ugly guy, you know. Every time there's a New Year's Eve party, so I'm the guy
they have to get a date for. I'm old enough to know better. I'll get you a
package of cigarettes.

Ms. MARCHAND (As Marty's Girlfriend): Marty, I'd like to see you again very
much. The reason that I didn't let you kiss me was because I just didn't know
how to handle the situation. I think you're the kindest man I've ever met and
the reason I tell you this is because I'd like to see you again very much.
Or maybe I'm just too desperate to fall in love or I'm trying too hard, but I
know that when you take me home, I'm just going to lie in my bed and I'm going
to think about you.

GROSS: In the '70s, Marchand took part in another TV classic, co-starring as
newspaper publisher Mrs. Pynchon in the CBS series "Lou Grant." Here's Nancy
Marchand as Mrs. Pynchon in a scene with Ed Asner, another contrast to her
role on "The Sopranos."


Ms. MARCHAND (As Mrs. Pynchon): Mr. Grant, I have enough pressures from
politicians and labor unions and churches and schools and Italian-Americans
and Polish-Americans and Mexican-Americans, all incensed at one time or
another because of something we print or didn't print. When we moved the
bridge column and the day that we kissed off Little Orphan Annie, do you
realize how many threats I received against my life?

Mr. ED ASNER (As Lou Grant): Mrs. Pynchon, there's a...

Ms. MARCHAND (As Mrs. Pynchon): No, Mr. Grant, I don't need you to generate
any heat. I get enough of that from my family for want of a more descriptive
word. I have two nephews, each more disgusting than the other, each masking
his avarice in solicitous murmurings and constant pressures and little
whisperings to sell this building, sell this paper that I love, and invest in
something more sensitive, more lucrative like taco stands, a whole greasy
chain of them, stretching like the Great Wall of China, from San Ysidro all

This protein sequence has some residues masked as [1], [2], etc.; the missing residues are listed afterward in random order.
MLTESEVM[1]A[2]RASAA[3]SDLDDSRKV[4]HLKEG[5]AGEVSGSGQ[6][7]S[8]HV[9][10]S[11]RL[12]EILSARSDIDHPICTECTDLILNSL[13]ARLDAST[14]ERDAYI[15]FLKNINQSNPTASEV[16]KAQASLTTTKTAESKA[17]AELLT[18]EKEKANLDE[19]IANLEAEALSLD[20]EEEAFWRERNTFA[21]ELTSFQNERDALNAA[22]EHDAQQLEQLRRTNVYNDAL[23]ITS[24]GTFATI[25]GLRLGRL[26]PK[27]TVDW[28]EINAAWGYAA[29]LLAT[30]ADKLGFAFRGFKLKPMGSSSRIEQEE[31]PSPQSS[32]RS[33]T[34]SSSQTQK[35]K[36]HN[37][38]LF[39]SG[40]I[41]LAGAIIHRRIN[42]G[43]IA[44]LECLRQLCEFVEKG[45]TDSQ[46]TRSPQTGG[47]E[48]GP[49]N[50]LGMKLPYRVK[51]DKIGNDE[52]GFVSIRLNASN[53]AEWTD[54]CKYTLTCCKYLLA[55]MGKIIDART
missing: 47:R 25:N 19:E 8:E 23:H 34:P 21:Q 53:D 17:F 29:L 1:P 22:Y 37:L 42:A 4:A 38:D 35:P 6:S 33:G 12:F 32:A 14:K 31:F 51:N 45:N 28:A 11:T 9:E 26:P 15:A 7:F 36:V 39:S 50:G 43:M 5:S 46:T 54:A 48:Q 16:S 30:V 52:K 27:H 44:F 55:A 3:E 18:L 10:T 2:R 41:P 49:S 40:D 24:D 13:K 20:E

the way to the Oregon border. Who knows, maybe beyond. Taco stands, Mr.
Grant, and a few shares of majority stock I hold is my only shield between
this once-great paper and a thousand mile ribbon of inedible enchiladas.

GROSS: Now here's Marchand in a scene from "The Sopranos" as Livia Soprano.
She's being visited in the nursing home by her daughter-in-law played by Edie

(Soundbite of "The Sopranos")

Ms. EDIE FALCO (As Carmela Soprano): You know, Ma, your son loves you very
much. He worries all the time. He felt bad that you didn't come to the open
house. I don't care if you think it's disrespectful, but I want you to cut
the drama. It's killing Tony.

Ms. MARCHAND (As Livia Soprano): What are you talking about?

Ms. FALCO (As Carmela Soprano): I'm talking about this, this poor mother,
`nobody loves me' victim crap. It is textbook manipulation, and I hate seeing
Tony so upset over it.

Ms. MARCHAND (As Livia Soprano): I know how to talk to people.

Ms. FALCO (As Carmela Soprano): Well, I am a mother, too, don't forget. And
you know the power that you have and you use it like a pro.

Ms. MARCHAND (As Livia Soprano): Power! What power? I don't have power.
I'm a shut-in.

Ms. FALCO (As Carmela Soprano): You are bigger than life. You are his
mother. And I don't think for one second that you don't know what you're
doing to him.

Ms. MARCHAND (As Livia Soprano): Who, me? Me? What did I do?

Ms. FALCO (As Carmela Soprano): Look, I didn't come by to argue. I came by
to check on you and to bring you the regards.

GROSS: Finally, let's hear an excerpt of Nancy Marchand's 1999 interview with
our TV critic David Bianculli.

(Soundbite of 1999 interview)

DAVID BIANCULLI (TV Critic): I love this role so much. It is so unlike Mrs.
Pynchon, or most of the things with which I associate you. I can't even
believe it. Can you tell me how you do this and how you got to it in the

Ms. MARCHAND: Well, I was so thrilled that somebody asked me to read for a
part like this after playing so many tasteful ladies that I just jumped at it,